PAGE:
Explore Five of Hendricks County’s Hidden-Gem Attractions
Writer / Josh Duke
I’m all about doing plenty of research before I visit a new community. I make a list of must-sees, but I also try and add a few places off the beaten path.
In my time here at Visit Hendricks County overseeing our local blog that features all the latest happenings, I’ve compiled a list of places here in Hendricks County that many of our locals may not even know about, which I would highly recommend visiting.
Where is it? 8264 East County Road 100 South in Avon
Where can I park? Behind Light and Life Methodist Church
Who would love it? Hikers, families, and those with a case of wildflower fever who want to get away from it all.
This 68-acre wooded nature preserve is the county’s only dedicated state nature preserve, and is managed by the Central Indiana Land Trust. This is a great place to take the kids on a hike and teach them about trees and wildflowers. It is preserved as an example of what was once common in this region, and what our ancestors encountered when they arrived in central Indiana.
Despite its location in the middle of bustling Avon with development popping up all around it, many residents aren’t even aware this little hidden oasis exists.
Where is it? 3717 South County Road 200 East in Clayton
Who would love it? Virtually anyone, as it is truly fascinating to find out how glass works of art are made.
Recently we featured Hot Blown Glass on our blog, as one of my colleagues here has made it an annual ritual to take her granddaughter there for a fun girls’ day out. How many of you even knew we had an Indiana glass artist right here in Hendricks County?
Indiana Artisan Lisa Pelo owns the private studio, and the great thing about Pelo is that she doesn’t keep this precious attraction, or her glass talents, to herself. Visitors can participate in demonstrations, workshops and even classes to try the intricate art of glass work, by creating a simple piece like a paperweight or pumpkin on their own under Pelo’s direct guidance.
Guests usually come away floored by the experience, and the art they create without any previous experience. Don’t just show up on her doorstep, as appointments are required. Call the number above and talk to Pelo before making any plans.
Who would love it? Foodies, barbecue lovers, beer drinkers and virtually anyone who likes to eat – which means everyone.
If you haven’t heard of or visited Rusted Silo yet, you are missing out on a true destination restaurant that draws people from all over the region, and has won many awards.
Like any great dive, Rusted Silo doesn’t look like much from the outside – it’s a small building nestled next to a railroad track in tiny Lizton. But what it lacks in first appearances, it more than makes up for in ambience and amazing food.
The eatery is owned by Rob Ecker, a former Disney chef, who moved into the county a few years ago with his family. Having always wanted to start his own barbecue restaurant, he directed all of his savings into this new venture. We all should be glad he did.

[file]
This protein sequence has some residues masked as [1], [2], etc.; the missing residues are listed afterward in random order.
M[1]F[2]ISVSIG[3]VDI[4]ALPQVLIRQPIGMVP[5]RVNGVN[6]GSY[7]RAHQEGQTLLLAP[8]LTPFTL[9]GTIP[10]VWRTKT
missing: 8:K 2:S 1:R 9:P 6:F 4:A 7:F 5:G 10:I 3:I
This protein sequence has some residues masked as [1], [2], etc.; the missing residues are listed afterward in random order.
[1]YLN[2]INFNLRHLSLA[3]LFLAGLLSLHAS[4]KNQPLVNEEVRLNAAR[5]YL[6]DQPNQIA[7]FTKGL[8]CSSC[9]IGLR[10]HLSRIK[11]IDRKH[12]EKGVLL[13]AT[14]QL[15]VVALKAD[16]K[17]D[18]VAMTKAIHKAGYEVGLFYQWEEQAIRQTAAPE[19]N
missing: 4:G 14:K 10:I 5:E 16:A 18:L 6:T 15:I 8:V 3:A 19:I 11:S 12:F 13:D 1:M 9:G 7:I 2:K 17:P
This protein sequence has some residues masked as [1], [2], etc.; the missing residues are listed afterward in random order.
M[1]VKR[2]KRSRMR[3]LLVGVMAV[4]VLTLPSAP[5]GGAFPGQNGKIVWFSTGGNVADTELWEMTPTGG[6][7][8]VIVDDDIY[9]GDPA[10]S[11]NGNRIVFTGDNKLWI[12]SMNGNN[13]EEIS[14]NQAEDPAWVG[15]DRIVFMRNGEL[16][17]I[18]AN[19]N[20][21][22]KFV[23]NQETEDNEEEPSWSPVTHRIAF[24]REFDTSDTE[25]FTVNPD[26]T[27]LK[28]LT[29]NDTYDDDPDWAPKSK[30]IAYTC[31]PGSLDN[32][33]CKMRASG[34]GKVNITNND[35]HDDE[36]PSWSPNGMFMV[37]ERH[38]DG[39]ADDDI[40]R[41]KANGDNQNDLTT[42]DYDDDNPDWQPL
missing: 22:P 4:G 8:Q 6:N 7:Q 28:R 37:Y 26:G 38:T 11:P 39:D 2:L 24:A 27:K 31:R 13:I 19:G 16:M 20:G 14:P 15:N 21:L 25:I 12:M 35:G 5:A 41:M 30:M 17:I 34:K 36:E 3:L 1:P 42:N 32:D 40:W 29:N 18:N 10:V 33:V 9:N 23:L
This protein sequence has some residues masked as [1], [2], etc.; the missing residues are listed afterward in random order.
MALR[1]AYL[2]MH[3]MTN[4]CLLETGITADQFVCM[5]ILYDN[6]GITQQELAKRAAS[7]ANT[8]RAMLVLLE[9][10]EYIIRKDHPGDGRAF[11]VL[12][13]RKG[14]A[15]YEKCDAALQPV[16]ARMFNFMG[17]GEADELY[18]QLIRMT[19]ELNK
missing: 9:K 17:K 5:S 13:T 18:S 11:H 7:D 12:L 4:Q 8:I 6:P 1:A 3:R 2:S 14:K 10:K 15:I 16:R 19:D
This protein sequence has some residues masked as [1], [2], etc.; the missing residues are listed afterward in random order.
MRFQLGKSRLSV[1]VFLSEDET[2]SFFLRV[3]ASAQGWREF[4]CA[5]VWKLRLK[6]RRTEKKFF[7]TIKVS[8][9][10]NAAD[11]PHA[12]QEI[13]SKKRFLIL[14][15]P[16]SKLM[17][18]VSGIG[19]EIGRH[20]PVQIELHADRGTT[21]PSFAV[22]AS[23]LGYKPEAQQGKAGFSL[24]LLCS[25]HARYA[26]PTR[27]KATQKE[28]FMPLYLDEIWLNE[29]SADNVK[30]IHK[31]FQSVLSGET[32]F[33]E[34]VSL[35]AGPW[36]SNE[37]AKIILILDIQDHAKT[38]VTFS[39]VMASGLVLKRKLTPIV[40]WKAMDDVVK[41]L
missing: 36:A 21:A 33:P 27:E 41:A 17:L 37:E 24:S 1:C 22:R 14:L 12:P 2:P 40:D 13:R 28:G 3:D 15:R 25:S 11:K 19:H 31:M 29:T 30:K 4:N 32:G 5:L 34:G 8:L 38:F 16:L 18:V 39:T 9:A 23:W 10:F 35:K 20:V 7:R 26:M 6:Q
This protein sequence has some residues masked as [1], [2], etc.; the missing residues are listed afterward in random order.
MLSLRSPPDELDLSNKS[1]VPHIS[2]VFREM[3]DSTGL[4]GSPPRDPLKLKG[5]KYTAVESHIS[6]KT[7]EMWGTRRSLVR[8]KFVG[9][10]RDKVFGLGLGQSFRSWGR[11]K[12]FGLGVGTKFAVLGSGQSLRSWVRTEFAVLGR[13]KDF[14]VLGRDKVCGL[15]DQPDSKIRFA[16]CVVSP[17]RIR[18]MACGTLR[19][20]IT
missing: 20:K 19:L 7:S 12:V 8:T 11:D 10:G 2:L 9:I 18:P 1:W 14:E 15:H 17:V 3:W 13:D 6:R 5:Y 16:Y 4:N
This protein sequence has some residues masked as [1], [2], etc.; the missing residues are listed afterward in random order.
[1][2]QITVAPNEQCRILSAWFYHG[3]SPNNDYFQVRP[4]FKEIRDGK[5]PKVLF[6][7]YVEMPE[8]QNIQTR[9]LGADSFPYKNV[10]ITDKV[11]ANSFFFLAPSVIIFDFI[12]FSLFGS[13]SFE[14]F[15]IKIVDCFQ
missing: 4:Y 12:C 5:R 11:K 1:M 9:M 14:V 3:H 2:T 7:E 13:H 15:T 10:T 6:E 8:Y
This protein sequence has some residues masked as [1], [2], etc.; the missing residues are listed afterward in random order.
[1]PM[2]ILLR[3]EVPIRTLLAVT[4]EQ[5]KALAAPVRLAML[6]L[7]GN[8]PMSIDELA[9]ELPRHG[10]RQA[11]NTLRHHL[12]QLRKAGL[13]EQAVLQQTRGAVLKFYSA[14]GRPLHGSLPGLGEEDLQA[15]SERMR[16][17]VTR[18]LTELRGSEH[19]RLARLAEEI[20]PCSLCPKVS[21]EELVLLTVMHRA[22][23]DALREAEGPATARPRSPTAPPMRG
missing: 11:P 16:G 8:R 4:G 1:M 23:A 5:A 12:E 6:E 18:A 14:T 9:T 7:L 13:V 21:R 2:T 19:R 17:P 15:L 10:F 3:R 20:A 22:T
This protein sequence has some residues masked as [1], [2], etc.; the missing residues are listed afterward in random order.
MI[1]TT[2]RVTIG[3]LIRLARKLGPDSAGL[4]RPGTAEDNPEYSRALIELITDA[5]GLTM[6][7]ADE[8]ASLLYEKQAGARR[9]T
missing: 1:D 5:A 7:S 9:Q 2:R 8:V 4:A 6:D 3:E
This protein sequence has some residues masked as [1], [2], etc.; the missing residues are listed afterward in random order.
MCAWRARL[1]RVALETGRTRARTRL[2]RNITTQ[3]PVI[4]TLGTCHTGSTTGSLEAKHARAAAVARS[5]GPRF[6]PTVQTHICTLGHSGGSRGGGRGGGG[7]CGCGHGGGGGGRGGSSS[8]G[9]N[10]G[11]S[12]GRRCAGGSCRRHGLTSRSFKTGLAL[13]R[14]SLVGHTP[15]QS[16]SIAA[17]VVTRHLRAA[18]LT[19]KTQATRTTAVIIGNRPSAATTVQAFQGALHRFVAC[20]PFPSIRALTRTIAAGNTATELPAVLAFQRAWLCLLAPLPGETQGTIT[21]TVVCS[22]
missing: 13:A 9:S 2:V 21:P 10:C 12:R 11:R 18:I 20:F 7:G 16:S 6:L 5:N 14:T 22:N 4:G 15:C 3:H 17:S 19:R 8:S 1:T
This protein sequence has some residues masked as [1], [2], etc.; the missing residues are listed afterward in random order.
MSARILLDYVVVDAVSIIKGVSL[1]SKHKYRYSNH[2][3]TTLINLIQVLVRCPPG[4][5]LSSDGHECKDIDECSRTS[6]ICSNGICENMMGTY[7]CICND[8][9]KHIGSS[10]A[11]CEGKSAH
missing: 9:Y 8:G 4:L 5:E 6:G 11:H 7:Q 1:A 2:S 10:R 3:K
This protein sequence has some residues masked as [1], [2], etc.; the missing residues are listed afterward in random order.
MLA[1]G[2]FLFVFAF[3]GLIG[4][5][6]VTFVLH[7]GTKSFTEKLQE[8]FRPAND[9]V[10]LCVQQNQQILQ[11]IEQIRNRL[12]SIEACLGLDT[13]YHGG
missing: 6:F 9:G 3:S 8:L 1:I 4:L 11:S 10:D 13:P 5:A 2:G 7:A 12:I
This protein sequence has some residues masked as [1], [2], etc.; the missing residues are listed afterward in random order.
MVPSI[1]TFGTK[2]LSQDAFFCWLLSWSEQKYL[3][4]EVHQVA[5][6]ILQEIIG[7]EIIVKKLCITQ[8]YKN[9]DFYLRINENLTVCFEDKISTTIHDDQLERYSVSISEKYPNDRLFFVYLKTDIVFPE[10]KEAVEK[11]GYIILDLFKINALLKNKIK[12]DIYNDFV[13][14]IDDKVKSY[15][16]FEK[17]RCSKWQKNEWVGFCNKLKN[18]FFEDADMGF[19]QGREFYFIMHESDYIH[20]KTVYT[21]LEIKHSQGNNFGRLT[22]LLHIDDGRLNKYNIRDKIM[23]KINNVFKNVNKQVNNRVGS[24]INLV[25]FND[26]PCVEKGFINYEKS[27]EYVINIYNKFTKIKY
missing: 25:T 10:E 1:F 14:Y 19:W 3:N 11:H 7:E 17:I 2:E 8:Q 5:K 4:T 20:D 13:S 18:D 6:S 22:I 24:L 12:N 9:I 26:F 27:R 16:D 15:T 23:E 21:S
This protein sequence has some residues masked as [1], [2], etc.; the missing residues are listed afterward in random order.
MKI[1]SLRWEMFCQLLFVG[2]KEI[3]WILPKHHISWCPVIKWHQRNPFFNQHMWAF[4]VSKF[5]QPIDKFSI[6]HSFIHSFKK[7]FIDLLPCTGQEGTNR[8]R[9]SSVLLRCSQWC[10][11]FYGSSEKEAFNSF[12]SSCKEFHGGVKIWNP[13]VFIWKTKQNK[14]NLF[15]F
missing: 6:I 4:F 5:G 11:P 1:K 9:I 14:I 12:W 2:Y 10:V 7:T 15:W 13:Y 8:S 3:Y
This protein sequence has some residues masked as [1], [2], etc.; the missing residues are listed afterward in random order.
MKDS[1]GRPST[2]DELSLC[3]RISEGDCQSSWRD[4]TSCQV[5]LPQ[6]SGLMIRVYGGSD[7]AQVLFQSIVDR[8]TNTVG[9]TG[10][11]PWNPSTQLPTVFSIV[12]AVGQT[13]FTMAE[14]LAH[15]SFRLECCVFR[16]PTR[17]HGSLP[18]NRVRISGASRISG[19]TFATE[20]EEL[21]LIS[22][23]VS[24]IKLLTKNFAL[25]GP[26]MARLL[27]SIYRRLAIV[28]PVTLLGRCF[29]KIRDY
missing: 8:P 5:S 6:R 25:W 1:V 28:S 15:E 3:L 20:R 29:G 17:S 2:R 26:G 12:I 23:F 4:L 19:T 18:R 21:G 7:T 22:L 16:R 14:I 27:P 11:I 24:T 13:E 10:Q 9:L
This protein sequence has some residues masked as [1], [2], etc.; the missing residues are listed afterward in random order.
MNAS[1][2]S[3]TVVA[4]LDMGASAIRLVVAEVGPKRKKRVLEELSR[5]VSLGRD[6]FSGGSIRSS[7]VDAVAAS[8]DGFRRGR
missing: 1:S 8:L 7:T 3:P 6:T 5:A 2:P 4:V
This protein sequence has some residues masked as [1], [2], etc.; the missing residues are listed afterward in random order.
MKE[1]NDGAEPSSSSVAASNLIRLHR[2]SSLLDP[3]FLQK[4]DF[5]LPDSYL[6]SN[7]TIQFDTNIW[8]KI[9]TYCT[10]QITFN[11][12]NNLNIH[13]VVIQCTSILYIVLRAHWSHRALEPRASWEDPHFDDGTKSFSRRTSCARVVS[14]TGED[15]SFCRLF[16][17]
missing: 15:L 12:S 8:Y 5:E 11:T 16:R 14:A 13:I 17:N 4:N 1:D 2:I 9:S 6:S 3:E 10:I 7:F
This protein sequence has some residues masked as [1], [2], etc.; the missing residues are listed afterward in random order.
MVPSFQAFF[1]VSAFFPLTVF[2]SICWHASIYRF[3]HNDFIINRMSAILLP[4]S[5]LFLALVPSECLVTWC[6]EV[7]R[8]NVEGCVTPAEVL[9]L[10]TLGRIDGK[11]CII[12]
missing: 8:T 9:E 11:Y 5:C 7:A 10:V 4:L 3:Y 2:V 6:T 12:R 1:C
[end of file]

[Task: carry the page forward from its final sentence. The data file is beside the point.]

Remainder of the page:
The restaurant just recently reopened after a fire gutted much of the interior space last year, but Rusted Silo is a survivor. Make sure you check out their Ferris Wheel of Meat and arrive with an empty stomach.
Where is it? 6259 East County Road 91 North in Avon
Who would love it? Gardeners, landscapers, dreamers and newlyweds.
Another true gem in our county, the gardens are hidden away in Avon and many residents may not know they exist. What’s amazing about this tranquil hideaway, which has become a regional destination, is its background.
Not too long ago, many people driving by this piece of land may have considered it an eyesore, as it was a literal pigsty. Karen Robbins transformed the former 10-acre pig farm, beginning about 25 years ago, into a scenic inspiration, one plant at a time. It now serves as part garden center, part inspirational gardens, and a full-time event venue that hosts hundreds of weddings, receptions and group outings annually.
This attraction boasts flowing gardens, a beautiful pond and even a picturesque ravine. It even graced the pages of “Midwest Living” magazine a year or two ago as one of the top garden centers in the Midwest.
Where is it? The trail runs from Amo through Coatesville to the Hendricks-Putnam county line. There is a portion of the trail that also runs through Plainfield as part of the town’s trail system, but it is not connected to the trail that continues westward.
• Amo Trailhead: 5042 South Street in Amo
• Coatesville Trailhead: 7963 Main Street in Coatesville
Who would love it? Outdoor enthusiasts, hikers, horseback riders, walkers and families.
Embrace the outdoors by walking or biking the four-mile rail trail that runs along the route of the former Vandalia Railroad. An aggregate equestrian trail runs parallel to the pedestrian trail. Enjoy the scenery of rural Hendricks County and utilize the modern restrooms, water fountains and bicycle repair stations at each trailhead.
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